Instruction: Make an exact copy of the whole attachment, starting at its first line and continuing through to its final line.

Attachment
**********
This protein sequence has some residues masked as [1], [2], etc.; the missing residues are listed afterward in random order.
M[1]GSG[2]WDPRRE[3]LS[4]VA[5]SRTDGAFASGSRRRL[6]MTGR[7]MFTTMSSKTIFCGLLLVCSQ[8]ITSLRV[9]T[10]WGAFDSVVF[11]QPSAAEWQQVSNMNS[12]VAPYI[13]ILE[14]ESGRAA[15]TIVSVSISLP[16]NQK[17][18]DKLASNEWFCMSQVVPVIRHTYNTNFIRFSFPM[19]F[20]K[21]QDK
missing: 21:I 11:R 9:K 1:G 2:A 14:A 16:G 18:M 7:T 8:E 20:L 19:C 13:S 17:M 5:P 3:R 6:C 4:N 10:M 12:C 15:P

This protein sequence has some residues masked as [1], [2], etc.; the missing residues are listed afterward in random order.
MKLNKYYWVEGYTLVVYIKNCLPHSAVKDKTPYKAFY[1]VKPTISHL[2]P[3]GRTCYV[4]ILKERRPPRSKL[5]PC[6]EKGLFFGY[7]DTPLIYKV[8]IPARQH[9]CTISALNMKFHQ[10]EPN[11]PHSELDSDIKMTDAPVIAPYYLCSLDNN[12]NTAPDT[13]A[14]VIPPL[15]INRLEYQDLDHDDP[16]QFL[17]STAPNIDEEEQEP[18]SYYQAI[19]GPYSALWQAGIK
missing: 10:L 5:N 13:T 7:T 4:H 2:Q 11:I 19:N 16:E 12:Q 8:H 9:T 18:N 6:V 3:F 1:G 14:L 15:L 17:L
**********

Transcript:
This protein sequence has some residues masked as [1], [2], etc.; the missing residues are listed afterward in random order.
M[1]GSG[2]WDPRRE[3]LS[4]VA[5]SRTDGAFASGSRRRL[6]MTGR[7]MFTTMSSKTIFCGLLLVCSQ[8]ITSLRV[9]T[10]WGAFDSVVF[11]QPSAAEWQQVSNMNS[12]VAPYI[13]ILE[14]ESGRAA[15]TIVSVSISLP[16]NQK[17][18]DKLASNEWFCMSQVVPVIRHTYNTNFIRFSFPM[19]F[20]K[21]QDK
missing: 21:I 11:R 9:K 1:G 2:A 14:A 16:G 18:M 7:T 8:E 20:L 19:C 13:S 17:M 5:P 3:R 6:C 4:N 10:M 12:C 15:P

This protein sequence has some residues masked as [1], [2], etc.; the missing residues are listed afterward in random order.
MKLNKYYWVEGYTLVVYIKNCLPHSAVKDKTPYKAFY[1]VKPTISHL[2]P[3]GRTCYV[4]ILKERRPPRSKL[5]PC[6]EKGLFFGY[7]DTPLIYKV[8]IPARQH[9]CTISALNMKFHQ[10]EPN[11]PHSELDSDIKMTDAPVIAPYYLCSLDNN[12]NTAPDT[13]A[14]VIPPL[15]INRLEYQDLDHDDP[16]QFL[17]STAPNIDEEEQEP[18]SYYQAI[19]GPYSALWQAGIK
missing: 10:L 5:N 13:T 7:T 4:H 2:Q 11:I 19:N 16:E 12:Q 8:H 9:T 18:N 6:V 3:F 1:G 14:L 15:L 17:L